A Directors Report has remained relevant despite the emergence of new reporting tools such as the Operating and Financial Review. From April 1st, 2005, the quoted companies are required to include an Operating and Financial Review in their annual accounts. The Operating and Financial Review or the Management's Discussion and Analysis of Results of Operations and Financial Condition, as it is popularly known, provides a better picture of a company. The Operating and Financial Review discusses and analyzes a company's performance. Yet a Directors Report remains unique because it is a direct communication from the directors to the shareholders.
Companies are legally obliged to include a Directors Report in their annual accounts. Companies House requires companies to include a Directors Report in their annual accounts. Other documents that companies need to file with Companies House include a profit and loss account, a balance sheet, an auditors' report, notes to the accounts and group accounts if any.
What should be included in a Directors Report?
Companies House, however, does not specify the content of the Directors Report. It directs companies to follow the directives of the Companies Act 1985. A Directors Report is mandatory according to the Companies Act 1985. The Act specifies the content that should be included in a Directors Report.
- Directors Reports should provide a review of the company's business.
- The Directors Report should disclose the dividend that the directors are recommending and the amount which they wish to carry to the reserves.
- The directors report should also highlight any changes to the board of directors.
- Other issues that should be included in a Directors Report are details of subsidiary undertakings, directors' interests, details of annual general meeting, statement of responsibilities and the details of the directors' remuneration report.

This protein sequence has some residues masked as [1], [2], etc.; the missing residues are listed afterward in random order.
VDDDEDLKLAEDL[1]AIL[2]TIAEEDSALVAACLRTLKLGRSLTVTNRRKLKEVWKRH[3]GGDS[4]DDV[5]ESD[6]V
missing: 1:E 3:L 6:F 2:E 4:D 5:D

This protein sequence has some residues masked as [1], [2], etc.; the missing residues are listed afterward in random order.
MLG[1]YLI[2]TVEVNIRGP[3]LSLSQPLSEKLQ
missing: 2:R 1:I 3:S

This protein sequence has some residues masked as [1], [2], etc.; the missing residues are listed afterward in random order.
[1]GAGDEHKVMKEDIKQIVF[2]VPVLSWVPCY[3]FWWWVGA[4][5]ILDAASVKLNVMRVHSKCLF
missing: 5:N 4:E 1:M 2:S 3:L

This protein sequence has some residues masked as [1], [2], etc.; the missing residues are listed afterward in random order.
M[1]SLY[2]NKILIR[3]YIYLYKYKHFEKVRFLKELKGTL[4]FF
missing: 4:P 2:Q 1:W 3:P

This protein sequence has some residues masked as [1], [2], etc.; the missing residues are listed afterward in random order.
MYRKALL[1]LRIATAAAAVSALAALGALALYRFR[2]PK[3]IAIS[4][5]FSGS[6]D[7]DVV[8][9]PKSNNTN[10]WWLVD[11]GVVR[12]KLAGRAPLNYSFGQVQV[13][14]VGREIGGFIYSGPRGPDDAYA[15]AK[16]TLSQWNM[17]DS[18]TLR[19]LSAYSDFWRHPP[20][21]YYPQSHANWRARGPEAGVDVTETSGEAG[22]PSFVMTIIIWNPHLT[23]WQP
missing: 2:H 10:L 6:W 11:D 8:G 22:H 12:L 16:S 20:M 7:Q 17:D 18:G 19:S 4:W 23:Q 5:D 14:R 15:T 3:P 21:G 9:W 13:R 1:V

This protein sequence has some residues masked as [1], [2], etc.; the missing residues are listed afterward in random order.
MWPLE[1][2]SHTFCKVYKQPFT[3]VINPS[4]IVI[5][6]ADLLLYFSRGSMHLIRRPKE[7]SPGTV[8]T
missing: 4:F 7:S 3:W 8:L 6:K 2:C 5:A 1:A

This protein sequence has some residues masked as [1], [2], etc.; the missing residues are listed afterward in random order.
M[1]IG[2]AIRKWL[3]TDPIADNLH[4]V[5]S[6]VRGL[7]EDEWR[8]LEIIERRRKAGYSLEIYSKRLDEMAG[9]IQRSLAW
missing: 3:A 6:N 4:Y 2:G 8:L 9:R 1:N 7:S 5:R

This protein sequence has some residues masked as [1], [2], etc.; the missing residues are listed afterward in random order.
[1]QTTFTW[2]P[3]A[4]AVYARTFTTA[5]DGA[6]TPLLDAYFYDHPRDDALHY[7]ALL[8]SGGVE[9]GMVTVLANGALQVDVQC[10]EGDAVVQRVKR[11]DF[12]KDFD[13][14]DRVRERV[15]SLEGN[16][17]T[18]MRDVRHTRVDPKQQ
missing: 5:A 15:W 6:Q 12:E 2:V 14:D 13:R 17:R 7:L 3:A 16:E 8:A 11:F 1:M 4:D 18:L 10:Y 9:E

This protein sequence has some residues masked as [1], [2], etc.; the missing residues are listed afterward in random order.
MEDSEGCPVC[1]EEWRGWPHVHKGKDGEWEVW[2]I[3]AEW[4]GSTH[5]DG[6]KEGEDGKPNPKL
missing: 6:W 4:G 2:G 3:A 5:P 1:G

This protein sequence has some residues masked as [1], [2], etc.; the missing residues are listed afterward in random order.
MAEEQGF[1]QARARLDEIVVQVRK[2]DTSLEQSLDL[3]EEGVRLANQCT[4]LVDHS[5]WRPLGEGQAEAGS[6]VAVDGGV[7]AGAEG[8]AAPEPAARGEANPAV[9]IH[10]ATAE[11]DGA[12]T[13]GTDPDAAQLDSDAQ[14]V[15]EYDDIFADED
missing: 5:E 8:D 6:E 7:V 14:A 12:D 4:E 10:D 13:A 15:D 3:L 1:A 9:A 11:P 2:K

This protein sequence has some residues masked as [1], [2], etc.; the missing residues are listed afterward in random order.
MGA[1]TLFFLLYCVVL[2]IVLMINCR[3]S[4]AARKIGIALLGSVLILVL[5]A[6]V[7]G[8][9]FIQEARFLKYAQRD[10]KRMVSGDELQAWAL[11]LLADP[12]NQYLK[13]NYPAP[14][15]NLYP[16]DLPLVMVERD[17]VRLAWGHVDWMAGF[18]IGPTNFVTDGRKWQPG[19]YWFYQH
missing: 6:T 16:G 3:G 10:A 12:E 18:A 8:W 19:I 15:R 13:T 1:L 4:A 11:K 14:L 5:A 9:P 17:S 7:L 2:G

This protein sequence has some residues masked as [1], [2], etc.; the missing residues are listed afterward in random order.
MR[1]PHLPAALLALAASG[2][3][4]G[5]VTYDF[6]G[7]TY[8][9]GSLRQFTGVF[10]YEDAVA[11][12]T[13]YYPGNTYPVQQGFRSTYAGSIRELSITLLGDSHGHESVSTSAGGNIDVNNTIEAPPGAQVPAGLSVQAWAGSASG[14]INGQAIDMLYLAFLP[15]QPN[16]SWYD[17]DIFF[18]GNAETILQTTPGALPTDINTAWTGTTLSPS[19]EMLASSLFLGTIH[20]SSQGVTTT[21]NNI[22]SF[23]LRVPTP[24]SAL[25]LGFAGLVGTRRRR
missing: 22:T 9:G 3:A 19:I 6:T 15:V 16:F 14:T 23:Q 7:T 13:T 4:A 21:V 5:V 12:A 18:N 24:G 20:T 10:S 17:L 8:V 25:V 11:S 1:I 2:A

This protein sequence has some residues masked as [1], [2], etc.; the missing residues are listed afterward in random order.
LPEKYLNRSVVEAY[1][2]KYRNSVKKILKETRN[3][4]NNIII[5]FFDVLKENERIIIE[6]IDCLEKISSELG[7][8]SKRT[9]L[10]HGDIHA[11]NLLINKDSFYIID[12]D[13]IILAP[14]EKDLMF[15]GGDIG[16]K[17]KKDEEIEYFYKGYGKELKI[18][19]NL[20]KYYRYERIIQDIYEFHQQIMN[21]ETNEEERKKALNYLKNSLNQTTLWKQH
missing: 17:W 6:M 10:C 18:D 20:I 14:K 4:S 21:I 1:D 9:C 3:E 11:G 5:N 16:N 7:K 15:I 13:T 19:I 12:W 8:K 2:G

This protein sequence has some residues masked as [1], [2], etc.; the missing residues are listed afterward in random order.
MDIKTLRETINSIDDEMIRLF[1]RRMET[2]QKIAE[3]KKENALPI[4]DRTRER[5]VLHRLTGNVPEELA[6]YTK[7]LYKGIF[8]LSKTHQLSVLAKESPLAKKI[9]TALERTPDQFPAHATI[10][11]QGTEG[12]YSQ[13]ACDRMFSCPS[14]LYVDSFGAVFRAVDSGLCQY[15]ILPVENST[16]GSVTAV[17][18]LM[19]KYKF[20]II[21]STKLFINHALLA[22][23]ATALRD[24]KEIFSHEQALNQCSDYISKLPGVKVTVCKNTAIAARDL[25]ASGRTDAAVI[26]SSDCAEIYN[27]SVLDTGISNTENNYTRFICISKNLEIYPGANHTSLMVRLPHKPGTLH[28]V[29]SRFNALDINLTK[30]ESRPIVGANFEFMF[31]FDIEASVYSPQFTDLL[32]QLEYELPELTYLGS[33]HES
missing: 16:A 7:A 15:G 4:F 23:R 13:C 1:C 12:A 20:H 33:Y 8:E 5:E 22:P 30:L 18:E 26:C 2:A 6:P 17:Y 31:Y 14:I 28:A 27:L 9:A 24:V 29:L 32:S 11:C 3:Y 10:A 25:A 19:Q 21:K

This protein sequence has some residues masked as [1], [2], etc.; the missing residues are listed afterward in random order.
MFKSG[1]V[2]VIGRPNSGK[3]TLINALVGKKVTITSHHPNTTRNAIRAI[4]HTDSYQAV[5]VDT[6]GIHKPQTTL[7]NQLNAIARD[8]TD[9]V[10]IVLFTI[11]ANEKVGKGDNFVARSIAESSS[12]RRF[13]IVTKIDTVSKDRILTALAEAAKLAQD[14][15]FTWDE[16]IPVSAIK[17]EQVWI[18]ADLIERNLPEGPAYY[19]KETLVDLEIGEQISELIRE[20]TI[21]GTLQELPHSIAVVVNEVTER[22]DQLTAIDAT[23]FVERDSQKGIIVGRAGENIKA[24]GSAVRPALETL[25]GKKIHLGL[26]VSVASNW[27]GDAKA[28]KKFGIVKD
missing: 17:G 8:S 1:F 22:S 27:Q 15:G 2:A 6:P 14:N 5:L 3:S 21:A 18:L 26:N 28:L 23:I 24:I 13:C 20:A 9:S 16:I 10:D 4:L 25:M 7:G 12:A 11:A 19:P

With corporate governance becoming a critical issue worldwide, a section on corporate governance has become a fixture in the Directors Report. This section reveals the extent to which a company is complying with provisions of the revised Combined Code on corporate governance. Corporations are also including information relating to the composition of their board in the Directors Report. The number of independent directors on the board has become important after the recent raft of accounting scandals.
Although a Directors Report resembles an Operating and Financial Review in many respects, there are certain areas where it differs. The Directors Report contains additional information such as dividend recommendation, details of the directors' remuneration report, changes in the board and the compliance with the revised Combined Code. The Operating and Financial Review, by contrast, focuses on the operational and financial performance of a company.
In the past few years, the front-end of the annual report has become heavy with several messages from the senior management. In addition to the chairman's message, most annual reports contain a letter from the chief executive, business review and more recently, the Operating and Financial Review. The Directors Report, as a result, has been pushed to the middle of the annual report, closer to the financial statements and the auditor report.
With annual reports of most companies comprising several reports from the senior management in addition to directors information repetition of facts has become endemic. While the Directors Report continues to remain unique due to the nature of its communication, the introduction of an Operating and Financial Review may necessitate a rationalisation of the messages from the senior management.